Although individuals in malaria endemic areas develop antibodies to PvAMA1 [69–71], there are no comprehensive studies on how these antibodies interact with the different domains of PvAMA1. However, AMA1 is functionally conserved across Plasmodium species, and there is evidence that PvAMA1 is functionally equivalent in a P. falciparum transgenic line in which PfAMA1 is replaced by PvAMA1 . As such, comparisons can be drawn with antibody studies on PfAMA1. Dutta et al.  generated a panel of monoclonal antibodies (mAbs) to PfAMA1 and observed that their strain specificity and functional activity was determined by the diversity of the epitope sequence. The limited diversity in PvAMA1 DIII observed in this current study aligns with the observations that mAbs to PfAMA1 DIII were the most strain transcending. Similarly, we observed that the polymorphic face of PvAMA1 DI had the highest diversity, in line with the observation by Dutta et al. that mAbs that bound the polymorphic face of PfAMA1 DI were strain specific, compared to the others that bound the conserved face . Importantly, mAbs that bound to the conserved face of PfAMA1 still showed strong growth inhibitory activity suggesting that epitopes on the conserved face can be targets of neutralizing antibodies, despite being under less immune pressure than immunodominant polymorphic regions.
For PvDBP, one of the regions of high diversity across all populations was a previously identified epitope within subdomain 2 termed the DEK epitope . Others have observed that the DEK epitope is highly polymorphic and immunodominant . However, due to the polymorphic nature of this epitope, cross-strain specificity is a concern when creating a PvDBP RII-based vaccine. Recent work has characterized the location of several conserved epitopes within PvDBP RII that are the target of inhibitory mAbs 2D10, 2H2 and 2C6 [73, 74], and all of these conserved epitopes fall within subdomain III, which had the lowest overall nucleotide diversity in this current study. This highlights some of the limitations of using population-level genomic data for identification of functionally important targets of antibody responses—the possibility that conserved regions may contain potential epitopes that are the targets of inhibitory antibodies cannot be excluded.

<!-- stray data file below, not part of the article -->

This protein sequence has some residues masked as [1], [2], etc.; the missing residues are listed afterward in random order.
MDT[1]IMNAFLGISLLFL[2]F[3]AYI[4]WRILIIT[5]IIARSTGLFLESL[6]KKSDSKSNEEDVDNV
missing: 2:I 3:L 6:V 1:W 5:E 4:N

Several attempts have been made to divert immune responses away from these highly polymorphic regions of PvDBP RII and towards conserved epitopes. One attempt to focus away from polymorphic regions involved mutating residues in the DEK epitope to reduce its immunogenicity, and these DEKnull mutants induce antibodies that bind PvDBP and can inhibit the interaction with Duffy Binding Ligand . More recently, further epitope focusing techniques have been employed with PvDBP RII, with one strategy involving mutation of all polymorphic residues to alanine, threonine or serine residues . This ‘DEKnull-2’ recombinant PvDBP RII construct was shown to elicit broadly neutralizing antibodies following mouse immunization, with some naturally exposed individuals also shown to recognize the conserved epitopes on this construct . Other recent efforts towards the development of a PvDBP RII vaccine include a Phase 1a trial of a prime-boost viral-vectored vaccine that demonstrated both safety and immunogenicity, with cross-strain inhibition demonstrated for the single heterologous strain tested .